The rhythm, routine and Providence were similar, but this religious pilgrimage was also a bit different.
Father Jack Lombardi and friends began another Religious Freedom Pilgrimage June 14, albeit without the fanfare and media attention that accompanied the Pilgrimage of Love and Mercy he led from Baltimore to Philadelphia last September to see Pope Francis.
There were no interviews from The NBC Nightly News with Lester Holt or local media for that matter. With Catholic schools already closed for the year, nor were there hundreds of children cheering pilgrims on, such as the send-off we received at St. Ursula School in Parkville last September.
As Father Jack and 14 other pilgrims make their way from Annapolis to Ocean City, however, there is still an abundance of devout witness, prayer and song – and not just hymns.
I spent pretty much all of June 15 with the pilgrimage, starting with 8 a.m. Mass at St. Mary in Annapolis, in the church adjoining the school which had provided them shelter the previous night. The kids and adults were still raving about the Italian dinner a parishioner had provided when we strolled over to Main Street and breakfast at Chick & Ruth’s Delly. Father Jack had negotiated a discount for our waffles and eggs and pancakes and bacon, but then two Good Samaritans stepped up and picked up the tab for the entire party.
Scott and Barbara Millar are parishioners of St. Dennis, in Galena. That’s in Kent County, just north of where the pilgrimage was headed. They’ve got a son at The Catholic University of America in Washington, D.C., and were on their way to visit their day-old grandson, Anson. He was born June 14, which happens to be Barbara’s birthday, so she was serenaded with the Happy Birthday song.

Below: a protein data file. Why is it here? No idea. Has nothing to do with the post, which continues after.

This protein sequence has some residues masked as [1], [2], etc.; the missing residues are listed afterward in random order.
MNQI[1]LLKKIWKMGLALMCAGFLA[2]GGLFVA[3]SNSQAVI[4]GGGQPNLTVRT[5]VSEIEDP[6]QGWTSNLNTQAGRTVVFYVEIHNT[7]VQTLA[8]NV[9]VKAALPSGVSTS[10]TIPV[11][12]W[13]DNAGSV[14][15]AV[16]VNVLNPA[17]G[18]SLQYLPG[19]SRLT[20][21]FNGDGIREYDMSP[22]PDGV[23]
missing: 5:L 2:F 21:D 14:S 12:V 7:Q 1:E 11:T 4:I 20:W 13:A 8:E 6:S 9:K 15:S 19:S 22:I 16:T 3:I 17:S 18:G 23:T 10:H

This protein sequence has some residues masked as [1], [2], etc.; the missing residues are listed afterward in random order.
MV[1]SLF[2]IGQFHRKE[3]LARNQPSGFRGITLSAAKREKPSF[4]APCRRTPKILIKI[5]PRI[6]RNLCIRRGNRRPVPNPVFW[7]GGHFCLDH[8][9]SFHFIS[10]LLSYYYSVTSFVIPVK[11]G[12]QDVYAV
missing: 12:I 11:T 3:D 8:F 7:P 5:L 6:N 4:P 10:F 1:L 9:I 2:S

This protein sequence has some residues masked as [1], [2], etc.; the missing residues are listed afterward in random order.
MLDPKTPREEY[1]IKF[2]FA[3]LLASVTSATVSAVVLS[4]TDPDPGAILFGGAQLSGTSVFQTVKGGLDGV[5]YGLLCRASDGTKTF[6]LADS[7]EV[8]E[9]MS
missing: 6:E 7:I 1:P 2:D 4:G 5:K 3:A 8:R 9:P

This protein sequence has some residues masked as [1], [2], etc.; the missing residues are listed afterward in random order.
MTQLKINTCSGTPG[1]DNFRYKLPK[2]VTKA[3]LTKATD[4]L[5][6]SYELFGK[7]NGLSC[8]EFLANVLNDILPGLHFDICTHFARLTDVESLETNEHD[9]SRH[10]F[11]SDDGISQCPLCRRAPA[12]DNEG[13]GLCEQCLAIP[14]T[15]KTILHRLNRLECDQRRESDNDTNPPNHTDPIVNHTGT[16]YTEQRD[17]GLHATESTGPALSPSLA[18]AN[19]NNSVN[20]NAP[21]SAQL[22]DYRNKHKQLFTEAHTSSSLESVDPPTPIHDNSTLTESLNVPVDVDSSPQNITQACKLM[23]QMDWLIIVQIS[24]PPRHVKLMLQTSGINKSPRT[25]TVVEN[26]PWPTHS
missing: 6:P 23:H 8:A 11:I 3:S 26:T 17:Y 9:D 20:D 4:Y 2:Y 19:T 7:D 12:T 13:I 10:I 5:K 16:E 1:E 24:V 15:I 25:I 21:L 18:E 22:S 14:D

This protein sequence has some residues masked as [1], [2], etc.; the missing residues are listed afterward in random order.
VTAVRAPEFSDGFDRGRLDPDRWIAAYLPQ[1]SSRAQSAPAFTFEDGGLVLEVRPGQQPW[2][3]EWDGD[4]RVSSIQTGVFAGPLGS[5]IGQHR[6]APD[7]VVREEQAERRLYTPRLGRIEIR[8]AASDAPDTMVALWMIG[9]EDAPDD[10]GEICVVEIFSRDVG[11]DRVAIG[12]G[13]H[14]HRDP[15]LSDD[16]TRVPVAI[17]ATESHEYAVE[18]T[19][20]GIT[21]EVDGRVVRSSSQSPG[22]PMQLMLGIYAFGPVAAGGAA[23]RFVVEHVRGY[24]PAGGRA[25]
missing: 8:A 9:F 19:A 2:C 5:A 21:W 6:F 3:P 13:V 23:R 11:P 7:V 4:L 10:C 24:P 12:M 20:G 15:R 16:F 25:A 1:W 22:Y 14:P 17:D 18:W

Chick & Ruth’s is around the corner, literally, from the Maryland Catholic Conference, where Mary Ellen Russell, executive director, took time to visit with the pilgrims, many of whom walk in objection to the HHS contraceptive mandate. She briefed them on the MCC’s ongoing success in fighting the legalization of assisted suicide in Maryland.
It’s a short walk up Francis Street from MCC headquarters to the Maryland State House, where pilgrims got a quick reminder of the state’s significance on the religious freedom front, including mention of Charles Carroll of Carrollton, the only Catholic signer of the Declaration of Independence.
The pilgrims had walked from St. Mary’s to Sandy Point State Park June 14. After lingering in Annapolis the morning of June 15, a four-vehicle caravan crossed the Bay Bridge in a driving rain. Just as we began to start walking from Kent Narrows, the rain stopped and the sky began to clear. We made new friends in Grasonville, where lunch at Ewing Pond Park was provided by St. Andrew by the Bay Parish in Annapolis, courtesy of a group headed by youth minister Christine Lamolinara.
Crossing Route 50, past the outlets at Queenstown, we found some nicely shaded roads, then returned to Route 18, where the road to Centreville was lined with farmland that whetted the appetite for Eastern Shore produce and reminded us that we’re still a ways off from local corn.
It was good to see old friends, such as Martin Webbert, a young parishioner of St. Ursula who’s headed to Archbishop Curley High, and Paula Tiller and her youngest children, James and Philomena.
It was also good to make new ones, such as Judy Dudich, who like, Paula Tiller, is the mother of 10. She had Grace, Mary and Joseph along for the walk. They’re also parishioners of Father Jack’s, at St. Peter in Hancock.
All told June 15, we walked close to 15 miles. The pilgrims spent the night at St. Benedict’s in Ridgely. They’ll rely on the kindness of other Catholic churches and schools in the Diocese of Wilmington through June 22, when they’ll dip their toes into the Atlantic at Ocean City. Then they’ll hustle home for the priestly ordination of Deacon Michael Rubeling, whose siblings Tim, Emily and Claire are pilgrims, once again.